Massachusetts Court Declares Burritos Not Sandwiches

Discussion in 'Current Events' started by thedude110, Nov 13, 2006.

  1. thedude110 macrumors 68020

    thedude110

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    #1
    So, Panera Bread went to court to to argue for a broader definition of "sandwich", seeking to add quesadillas, burritos and tacos to the sandwich family.

    Well, Massachusetts wasn't going to have any of that.

    And why does Panera bread care? Well, if they can corner the quesadilla market, they can close down competition, apparently.

    Link.
     
  2. aquajet macrumors 68020

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  3. WildCowboy Administrator/Editor

    WildCowboy

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    #3
    Duh...my dictionary says that one of the characteristics of a sandwich is two pieces of bread. (Apparently anything more than that would be a Dagwood.)
     
  4. skunk macrumors G4

    skunk

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    #4
    Anything more than that would be gluttony.
     
  5. WildCowboy Administrator/Editor

    WildCowboy

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    #5
    Hey...I occasionally go for the three-bread-slice sandwich, particularly when there are only three slices left in the bag and two of them are heels. Does that make me a heel?
     
  6. skunk macrumors G4

    skunk

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    #6
    A double heel, I'd say.
     
  7. thedude110 thread starter macrumors 68020

    thedude110

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    #7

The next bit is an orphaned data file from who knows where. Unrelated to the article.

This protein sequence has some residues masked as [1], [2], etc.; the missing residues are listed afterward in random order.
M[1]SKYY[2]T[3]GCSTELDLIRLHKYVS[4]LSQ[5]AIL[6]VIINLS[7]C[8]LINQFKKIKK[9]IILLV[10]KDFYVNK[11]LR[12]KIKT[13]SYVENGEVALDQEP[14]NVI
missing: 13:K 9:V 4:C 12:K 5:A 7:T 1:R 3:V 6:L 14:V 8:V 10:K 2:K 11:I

The court's ruling seems to seriously jeapordize the open-faced sandwich. Without the second piece of bread, does the open-faced sandwich face a difficult transition from sandwich sub-genre to kingdom of its own?

    [​IMG]
     
  8. aquajet macrumors 68020

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    #8
    I wonder where open sandwiches fall in this mess.

    Apparently, somewhere ahead of me.
     
  9. nbs2 macrumors 68030

    nbs2

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    It was a long shot, but clearly worth pursuing. Mall traffic for food tends to be rather profitable, with shoppers and all (especially in the winter when trips outside are kept to a minimum). If they could have convinced the judge to rule in their favor, that would have minimized competition. Additionally, it is always good business to get maximum clarity from a court regarding the interpretation of a contract - since that would be in the interest of both Panera and the mall.
     
  10. MacNut macrumors Core

    MacNut

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    #10
    so this is were court cases are headed?:eek:

    Ok i want to know if there is a food court in this mall and if Mc Donald's is there since they sell a McChicken isn't that a sandwich?
     
  11. BengalDuck macrumors regular

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    #11
    Ahh... I love how tax dollars are spent!

    (And for the record - Sandwiches can have 1 piece of bread, like the open face. But it must be a hoagie-type piece instead of a regular old sliced bread. They can be slices of bread, like the club as well.)
     
  12. MacNut macrumors Core

    MacNut

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    #12
    What about bread without crust, since the bread has been modified does it still count as a sandwich?
     
  13. BengalDuck macrumors regular

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    #13
    Absolutely! It's still bread... I've always eaten the crust but as long as theres bread there it's good.

    How many posts until my title reads "Sandwich Judge of MA"?
     
  14. fotografica macrumors 68040

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    #14
    Let's what we have going on in this state right now...Our infrastructure is literally crumbling around us (read Big Dig,lol),people are leaving the state in droves,the state's economy is lagging,RE prices are still insanely overpriced,we have a governor that's hardly in the state anymore,the welfare system is abused left and right (don't even get me started on that,lol) and all the courts can spend time on is deciding the correct terminology for a sandwich???Ahh gotta love this state :D :D
     
  15. Abstract macrumors Penryn

    Abstract

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    #15